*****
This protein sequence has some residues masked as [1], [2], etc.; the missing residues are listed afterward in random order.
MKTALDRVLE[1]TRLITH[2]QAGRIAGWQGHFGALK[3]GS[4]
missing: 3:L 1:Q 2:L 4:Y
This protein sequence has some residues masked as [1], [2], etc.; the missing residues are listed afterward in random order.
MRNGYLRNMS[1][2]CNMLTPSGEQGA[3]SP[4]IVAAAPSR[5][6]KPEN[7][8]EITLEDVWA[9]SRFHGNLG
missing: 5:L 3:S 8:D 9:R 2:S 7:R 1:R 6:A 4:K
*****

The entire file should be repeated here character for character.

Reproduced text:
This protein sequence has some residues masked as [1], [2], etc.; the missing residues are listed afterward in random order.
MKTALDRVLE[1]TRLITH[2]QAGRIAGWQGHFGALK[3]GS[4]
missing: 3:L 1:Q 2:L 4:Y
This protein sequence has some residues masked as [1], [2], etc.; the missing residues are listed afterward in random order.
MRNGYLRNMS[1][2]CNMLTPSGEQGA[3]SP[4]IVAAAPSR[5][6]KPEN[7][8]EITLEDVWA[9]SRFHGNLG
missing: 5:L 3:S 8:D 9:R 2:S 7:R 1:R 6:A 4:K